Mother's Day With Empty Arms

by Clara Hinton

grieving woman Experiencing a miscarriage is devastating. Hopes and dreams of a baby are snatched away so suddenly. Many mothers have an extremely difficult time accepting the fact that one day there was a baby growing inside of them, and the next day the baby is gone.

Facing special holidays without a baby is terribly painful, often causing a heightened grief. One of the most painful of all holidays to face with empty arms is Mother's Day.

There is no simple solution for decreasing the emotional pain of child loss, especially during a holiday such as Mother's Day that is specifically designed to honor mothers. A mother can, however, make some preparations for that day in an attempt to work through her grief rather than facing this holiday with an anticipated dread.

Probably the best gift a mother can give herself is the acknowledgment that she is a mother, even though she is not carrying her baby around in her arms. Most friends and many family members will avoid the topic because it makes them feel too uncomfortable. However, a mother can plan ahead for this holiday by letting others know of her wishes to be included among those being honored as mothers.

If a mother who has suffered a miscarriage feels uncomfortable about being given a flower in church, or by attending a Mother's Day banquet, then she can substitute other activities that make her feel more comfortable during this difficult time.

Mother's Day is a great time for a husband and wife to spend time together talking about their loss and what the baby meant to them. Perhaps a planned walk in the park seeing and hearing the sights and sounds of nature -- God's creation -- will be what a mother needs as her special encouragement. This is a good reminder that God has not abandoned them in their grief.

A husband and wife can verbalize their lost dreams together. There is great healing within a marriage when a husband and wife can talk together about their baby. This is another way of allowing a mother who has miscarried to really "feel" like she is a mother. Validation is an important part of grief healing, and is so important on a holiday such as Mother's Day.

If you have not named your baby who was lost to miscarriage, Mother's Day is a great day to think about doing this. There is healing in giving your child a name. Often fathers will not be ready to do this, or they might not see a reason to name a miscarried child. A mother can name her baby and keep the name in her heart. She needs to hear words other than "it", "tissue", or "fetus". There is something very special when a mother can call her child by name.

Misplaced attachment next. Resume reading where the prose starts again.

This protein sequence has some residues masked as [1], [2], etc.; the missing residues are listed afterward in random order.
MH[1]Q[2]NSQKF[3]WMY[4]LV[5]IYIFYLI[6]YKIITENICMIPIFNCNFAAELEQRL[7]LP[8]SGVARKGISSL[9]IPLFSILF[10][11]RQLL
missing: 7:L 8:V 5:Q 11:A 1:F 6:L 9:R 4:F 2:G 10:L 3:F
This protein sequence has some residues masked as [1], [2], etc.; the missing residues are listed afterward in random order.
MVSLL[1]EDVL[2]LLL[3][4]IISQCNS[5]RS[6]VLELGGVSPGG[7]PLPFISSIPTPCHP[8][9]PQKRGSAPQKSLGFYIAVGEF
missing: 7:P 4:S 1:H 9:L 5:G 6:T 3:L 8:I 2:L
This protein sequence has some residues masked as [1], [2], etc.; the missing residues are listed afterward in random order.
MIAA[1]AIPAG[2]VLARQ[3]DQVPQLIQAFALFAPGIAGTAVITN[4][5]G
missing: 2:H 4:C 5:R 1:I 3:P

Finally, a mother who has miscarried should give herself permission to do what feels best for her heart to do on Mother's Day. She can write a love letter to her baby. Perhaps she will want to plant a flower in memory of her baby. She might want to plan a time for a balloon release on Mother's Day, giving her baby permission to "be away" while she remains the child's mother.

Mother's Day is not a day to mask feelings. By planning ahead to do just one thing that will validate being a mother, Mother's Day will have special meaning, and moving ahead in the slow, difficult journey of grief can continue in a very positive way.

Clara HintonClara Hinton is a Certified Grief Facilitator, founder of The Silent Grief Website, and the author of four books, including Silent Grief. She is the author of a weekly newletter and has contributed to Christian Woman and Church and Family magazines. Clara speaks on college campuses on grief and is a keynote speaker at women's retreats. She has been interviewed on radio stations across the nation and appeared on various TV programs. Clara is a stay-at-home mother of eleven children and wife of 31 years.

copyright © Clara Hinton. Permission to republish granted to


So this is my first time at this site and the first article I clicked on. I'm annoyed that the article references miscarriage and doesn't mention stillbirth. There is a big difference between delivering a full term baby who is not alive and having an early miscarriage.

My son was stillborn at 35 weeks. I'm pregnant with my third now. I do feel for people who have had a miscarriage but it is not the same so they shouldn't use the terms interchangeably.